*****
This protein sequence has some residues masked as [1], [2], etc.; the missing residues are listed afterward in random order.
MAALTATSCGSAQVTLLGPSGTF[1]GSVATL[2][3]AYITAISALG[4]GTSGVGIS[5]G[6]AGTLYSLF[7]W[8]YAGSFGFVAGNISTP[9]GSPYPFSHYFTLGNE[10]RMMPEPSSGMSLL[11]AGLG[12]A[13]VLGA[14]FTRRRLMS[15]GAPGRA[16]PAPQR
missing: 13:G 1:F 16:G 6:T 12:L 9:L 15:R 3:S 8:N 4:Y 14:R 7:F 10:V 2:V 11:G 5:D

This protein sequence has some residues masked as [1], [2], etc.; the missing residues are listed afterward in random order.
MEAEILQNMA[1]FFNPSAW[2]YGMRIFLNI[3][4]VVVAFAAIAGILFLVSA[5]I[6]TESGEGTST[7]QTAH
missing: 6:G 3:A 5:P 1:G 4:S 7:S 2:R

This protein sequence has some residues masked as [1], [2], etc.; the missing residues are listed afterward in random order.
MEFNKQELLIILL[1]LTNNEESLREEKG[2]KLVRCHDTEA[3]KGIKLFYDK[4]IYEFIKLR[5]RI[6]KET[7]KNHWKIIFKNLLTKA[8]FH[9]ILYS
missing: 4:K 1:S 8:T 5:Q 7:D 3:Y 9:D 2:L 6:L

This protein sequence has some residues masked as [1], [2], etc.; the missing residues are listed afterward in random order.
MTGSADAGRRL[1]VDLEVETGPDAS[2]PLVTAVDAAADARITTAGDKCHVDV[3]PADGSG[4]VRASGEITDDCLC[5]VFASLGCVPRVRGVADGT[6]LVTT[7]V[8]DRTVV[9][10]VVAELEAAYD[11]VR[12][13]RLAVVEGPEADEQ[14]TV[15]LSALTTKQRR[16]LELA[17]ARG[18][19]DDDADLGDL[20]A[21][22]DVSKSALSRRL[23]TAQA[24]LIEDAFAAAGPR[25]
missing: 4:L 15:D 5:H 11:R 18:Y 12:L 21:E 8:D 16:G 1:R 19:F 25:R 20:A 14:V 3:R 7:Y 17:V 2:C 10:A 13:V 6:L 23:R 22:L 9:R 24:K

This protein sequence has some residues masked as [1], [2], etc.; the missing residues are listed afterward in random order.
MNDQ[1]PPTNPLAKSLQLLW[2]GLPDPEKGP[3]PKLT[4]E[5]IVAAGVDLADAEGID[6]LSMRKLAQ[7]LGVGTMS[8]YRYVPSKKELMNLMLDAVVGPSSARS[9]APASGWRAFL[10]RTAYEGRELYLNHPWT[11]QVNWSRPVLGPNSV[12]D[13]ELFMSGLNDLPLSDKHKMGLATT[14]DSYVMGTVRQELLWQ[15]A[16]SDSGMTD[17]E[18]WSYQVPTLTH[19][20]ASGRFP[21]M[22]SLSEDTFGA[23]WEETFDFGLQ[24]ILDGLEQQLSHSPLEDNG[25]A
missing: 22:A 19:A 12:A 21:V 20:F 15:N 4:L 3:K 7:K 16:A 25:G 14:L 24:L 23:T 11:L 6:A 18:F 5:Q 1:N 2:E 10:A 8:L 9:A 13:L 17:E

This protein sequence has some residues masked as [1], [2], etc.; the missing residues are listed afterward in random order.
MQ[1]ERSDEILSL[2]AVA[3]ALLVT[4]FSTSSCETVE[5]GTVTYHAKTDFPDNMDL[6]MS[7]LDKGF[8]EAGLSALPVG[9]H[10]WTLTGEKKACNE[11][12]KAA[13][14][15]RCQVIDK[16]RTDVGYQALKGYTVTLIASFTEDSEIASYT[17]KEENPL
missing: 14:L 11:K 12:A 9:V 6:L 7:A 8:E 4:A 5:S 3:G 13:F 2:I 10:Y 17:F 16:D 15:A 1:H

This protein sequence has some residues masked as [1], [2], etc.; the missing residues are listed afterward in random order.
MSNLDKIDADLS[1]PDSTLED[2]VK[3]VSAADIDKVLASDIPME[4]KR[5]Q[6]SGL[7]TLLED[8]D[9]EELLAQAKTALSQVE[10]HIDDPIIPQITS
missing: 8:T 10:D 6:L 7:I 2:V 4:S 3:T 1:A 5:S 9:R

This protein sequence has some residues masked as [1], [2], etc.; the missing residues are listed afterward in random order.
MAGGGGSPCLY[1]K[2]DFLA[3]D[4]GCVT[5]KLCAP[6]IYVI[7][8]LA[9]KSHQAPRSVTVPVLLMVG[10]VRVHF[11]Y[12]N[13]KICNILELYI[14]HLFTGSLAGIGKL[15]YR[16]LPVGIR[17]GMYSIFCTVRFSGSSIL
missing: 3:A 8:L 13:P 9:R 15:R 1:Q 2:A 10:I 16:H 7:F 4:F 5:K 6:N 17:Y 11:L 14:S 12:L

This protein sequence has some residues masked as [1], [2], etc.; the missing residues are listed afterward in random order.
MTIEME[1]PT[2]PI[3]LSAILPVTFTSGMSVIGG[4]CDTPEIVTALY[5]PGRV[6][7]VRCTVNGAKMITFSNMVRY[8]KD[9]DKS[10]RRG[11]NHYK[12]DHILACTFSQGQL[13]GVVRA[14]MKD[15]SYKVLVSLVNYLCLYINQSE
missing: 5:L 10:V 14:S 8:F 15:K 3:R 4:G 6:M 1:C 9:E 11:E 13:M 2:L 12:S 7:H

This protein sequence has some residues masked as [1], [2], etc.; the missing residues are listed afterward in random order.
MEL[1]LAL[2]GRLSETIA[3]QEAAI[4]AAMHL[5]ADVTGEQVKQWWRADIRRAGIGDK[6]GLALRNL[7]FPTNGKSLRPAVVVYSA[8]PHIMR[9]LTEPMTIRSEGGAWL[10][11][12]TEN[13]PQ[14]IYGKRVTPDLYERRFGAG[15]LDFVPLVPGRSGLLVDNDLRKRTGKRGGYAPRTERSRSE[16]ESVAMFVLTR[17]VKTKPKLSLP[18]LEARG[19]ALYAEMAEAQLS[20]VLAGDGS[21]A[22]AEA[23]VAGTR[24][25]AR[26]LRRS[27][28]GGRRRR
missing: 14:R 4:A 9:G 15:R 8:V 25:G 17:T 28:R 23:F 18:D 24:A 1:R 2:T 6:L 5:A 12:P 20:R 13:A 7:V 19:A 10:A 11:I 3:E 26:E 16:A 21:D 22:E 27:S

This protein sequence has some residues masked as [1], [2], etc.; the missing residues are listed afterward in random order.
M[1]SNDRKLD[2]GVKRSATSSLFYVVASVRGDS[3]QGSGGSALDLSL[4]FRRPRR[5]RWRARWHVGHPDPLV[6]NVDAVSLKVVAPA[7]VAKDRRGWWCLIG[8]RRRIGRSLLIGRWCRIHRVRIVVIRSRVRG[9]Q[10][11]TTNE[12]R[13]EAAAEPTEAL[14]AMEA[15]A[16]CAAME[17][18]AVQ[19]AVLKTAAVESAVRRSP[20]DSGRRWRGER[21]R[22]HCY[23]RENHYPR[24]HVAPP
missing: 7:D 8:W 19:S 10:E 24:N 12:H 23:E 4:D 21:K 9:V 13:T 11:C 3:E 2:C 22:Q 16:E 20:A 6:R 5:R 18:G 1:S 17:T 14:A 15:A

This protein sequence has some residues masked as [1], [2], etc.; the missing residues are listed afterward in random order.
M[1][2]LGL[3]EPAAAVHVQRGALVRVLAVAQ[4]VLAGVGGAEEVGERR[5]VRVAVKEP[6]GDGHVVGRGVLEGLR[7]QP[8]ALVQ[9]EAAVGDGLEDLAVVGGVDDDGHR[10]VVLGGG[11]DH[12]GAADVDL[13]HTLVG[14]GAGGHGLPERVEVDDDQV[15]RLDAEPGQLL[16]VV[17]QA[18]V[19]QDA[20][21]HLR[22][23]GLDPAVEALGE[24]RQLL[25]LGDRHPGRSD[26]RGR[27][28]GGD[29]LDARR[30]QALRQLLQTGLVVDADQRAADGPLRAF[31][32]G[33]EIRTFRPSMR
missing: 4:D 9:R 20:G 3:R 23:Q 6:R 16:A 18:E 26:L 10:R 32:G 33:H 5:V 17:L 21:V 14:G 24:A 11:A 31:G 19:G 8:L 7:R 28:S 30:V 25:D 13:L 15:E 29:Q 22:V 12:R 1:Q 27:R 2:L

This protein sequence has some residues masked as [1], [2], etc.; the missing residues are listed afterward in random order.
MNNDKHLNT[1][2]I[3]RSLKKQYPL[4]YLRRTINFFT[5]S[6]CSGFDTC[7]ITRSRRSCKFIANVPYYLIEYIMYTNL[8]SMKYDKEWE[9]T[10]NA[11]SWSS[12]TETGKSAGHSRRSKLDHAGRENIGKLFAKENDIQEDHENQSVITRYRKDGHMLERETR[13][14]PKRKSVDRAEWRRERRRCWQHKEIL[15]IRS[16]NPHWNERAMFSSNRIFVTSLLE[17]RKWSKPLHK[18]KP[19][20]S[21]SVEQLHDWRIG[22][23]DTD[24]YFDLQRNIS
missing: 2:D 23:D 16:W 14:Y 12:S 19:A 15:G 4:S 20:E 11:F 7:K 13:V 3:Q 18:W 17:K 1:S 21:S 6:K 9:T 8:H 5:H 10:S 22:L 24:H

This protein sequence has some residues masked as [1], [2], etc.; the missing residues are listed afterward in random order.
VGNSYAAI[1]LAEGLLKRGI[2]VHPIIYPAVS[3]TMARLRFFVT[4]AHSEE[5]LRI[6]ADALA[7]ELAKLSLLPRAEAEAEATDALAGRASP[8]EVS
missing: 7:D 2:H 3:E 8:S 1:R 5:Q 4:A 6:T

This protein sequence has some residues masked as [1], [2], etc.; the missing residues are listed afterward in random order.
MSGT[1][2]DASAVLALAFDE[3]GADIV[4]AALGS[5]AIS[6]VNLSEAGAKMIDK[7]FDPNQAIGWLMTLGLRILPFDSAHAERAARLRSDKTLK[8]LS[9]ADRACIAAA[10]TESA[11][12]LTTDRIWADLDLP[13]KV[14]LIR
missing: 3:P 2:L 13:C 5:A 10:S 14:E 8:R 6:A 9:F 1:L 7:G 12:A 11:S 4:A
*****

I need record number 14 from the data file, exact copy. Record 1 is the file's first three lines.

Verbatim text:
This protein sequence has some residues masked as [1], [2], etc.; the missing residues are listed afterward in random order.
VGNSYAAI[1]LAEGLLKRGI[2]VHPIIYPAVS[3]TMARLRFFVT[4]AHSEE[5]LRI[6]ADALA[7]ELAKLSLLPRAEAEAEATDALAGRASP[8]EVS
missing: 7:D 2:H 3:E 8:S 1:R 5:Q 4:A 6:T